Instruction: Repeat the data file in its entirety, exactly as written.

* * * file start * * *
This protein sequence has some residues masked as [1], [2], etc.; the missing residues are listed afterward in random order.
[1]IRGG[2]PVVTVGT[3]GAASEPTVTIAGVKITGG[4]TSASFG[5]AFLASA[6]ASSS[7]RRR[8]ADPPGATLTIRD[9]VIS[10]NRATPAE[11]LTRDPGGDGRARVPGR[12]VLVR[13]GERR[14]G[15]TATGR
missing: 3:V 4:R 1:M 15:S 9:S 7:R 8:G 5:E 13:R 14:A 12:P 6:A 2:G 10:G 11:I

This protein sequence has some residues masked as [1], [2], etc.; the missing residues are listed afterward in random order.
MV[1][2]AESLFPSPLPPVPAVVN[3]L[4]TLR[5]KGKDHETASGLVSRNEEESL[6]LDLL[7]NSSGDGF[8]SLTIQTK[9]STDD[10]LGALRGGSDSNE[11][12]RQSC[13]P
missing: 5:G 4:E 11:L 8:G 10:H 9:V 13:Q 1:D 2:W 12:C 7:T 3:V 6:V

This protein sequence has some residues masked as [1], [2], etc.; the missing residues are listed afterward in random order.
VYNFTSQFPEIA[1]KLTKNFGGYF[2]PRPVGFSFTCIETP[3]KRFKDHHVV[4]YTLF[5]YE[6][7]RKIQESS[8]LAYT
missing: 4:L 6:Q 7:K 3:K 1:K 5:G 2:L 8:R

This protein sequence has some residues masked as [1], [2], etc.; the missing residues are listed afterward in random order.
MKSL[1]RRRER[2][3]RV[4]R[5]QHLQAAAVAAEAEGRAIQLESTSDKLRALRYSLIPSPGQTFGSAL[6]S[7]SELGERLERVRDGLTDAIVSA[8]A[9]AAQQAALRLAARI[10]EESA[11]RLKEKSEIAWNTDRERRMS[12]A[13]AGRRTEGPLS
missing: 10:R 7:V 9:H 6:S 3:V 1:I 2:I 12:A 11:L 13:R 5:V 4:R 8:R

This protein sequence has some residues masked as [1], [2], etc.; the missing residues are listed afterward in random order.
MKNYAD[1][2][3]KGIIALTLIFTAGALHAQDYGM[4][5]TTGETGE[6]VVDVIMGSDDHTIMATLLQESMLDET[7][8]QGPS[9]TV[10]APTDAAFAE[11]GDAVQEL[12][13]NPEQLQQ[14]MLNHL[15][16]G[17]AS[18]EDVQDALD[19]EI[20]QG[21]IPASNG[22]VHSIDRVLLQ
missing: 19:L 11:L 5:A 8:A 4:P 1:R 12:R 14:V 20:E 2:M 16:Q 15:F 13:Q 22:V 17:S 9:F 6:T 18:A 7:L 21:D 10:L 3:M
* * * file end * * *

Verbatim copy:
This protein sequence has some residues masked as [1], [2], etc.; the missing residues are listed afterward in random order.
[1]IRGG[2]PVVTVGT[3]GAASEPTVTIAGVKITGG[4]TSASFG[5]AFLASA[6]ASSS[7]RRR[8]ADPPGATLTIRD[9]VIS[10]NRATPAE[11]LTRDPGGDGRARVPGR[12]VLVR[13]GERR[14]G[15]TATGR
missing: 3:V 4:R 1:M 15:S 9:S 7:R 8:G 5:E 13:R 14:A 12:P 6:A 2:G 10:G 11:I

This protein sequence has some residues masked as [1], [2], etc.; the missing residues are listed afterward in random order.
MV[1][2]AESLFPSPLPPVPAVVN[3]L[4]TLR[5]KGKDHETASGLVSRNEEESL[6]LDLL[7]NSSGDGF[8]SLTIQTK[9]STDD[10]LGALRGGSDSNE[11][12]RQSC[13]P
missing: 5:G 4:E 11:L 8:G 10:H 9:V 13:Q 1:D 2:W 12:C 7:T 3:V 6:V

This protein sequence has some residues masked as [1], [2], etc.; the missing residues are listed afterward in random order.
VYNFTSQFPEIA[1]KLTKNFGGYF[2]PRPVGFSFTCIETP[3]KRFKDHHVV[4]YTLF[5]YE[6][7]RKIQESS[8]LAYT
missing: 4:L 6:Q 7:K 3:K 1:K 5:G 2:L 8:R

This protein sequence has some residues masked as [1], [2], etc.; the missing residues are listed afterward in random order.
MKSL[1]RRRER[2][3]RV[4]R[5]QHLQAAAVAAEAEGRAIQLESTSDKLRALRYSLIPSPGQTFGSAL[6]S[7]SELGERLERVRDGLTDAIVSA[8]A[9]AAQQAALRLAARI[10]EESA[11]RLKEKSEIAWNTDRERRMS[12]A[13]AGRRTEGPLS
missing: 10:R 7:V 9:H 6:S 3:V 1:I 2:I 12:A 11:L 13:R 5:V 4:R 8:R

This protein sequence has some residues masked as [1], [2], etc.; the missing residues are listed afterward in random order.
MKNYAD[1][2][3]KGIIALTLIFTAGALHAQDYGM[4][5]TTGETGE[6]VVDVIMGSDDHTIMATLLQESMLDET[7][8]QGPS[9]TV[10]APTDAAFAE[11]GDAVQEL[12][13]NPEQLQQ[14]MLNHL[15][16]G[17]AS[18]EDVQDALD[19]EI[20]QG[21]IPASNG[22]VHSIDRVLLQ
missing: 19:L 11:L 5:A 8:A 4:P 1:R 12:R 14:V 20:E 2:M 16:Q 15:F 13:Q 22:V 17:S 9:F 6:T 18:A 7:L 21:D 10:L 3:M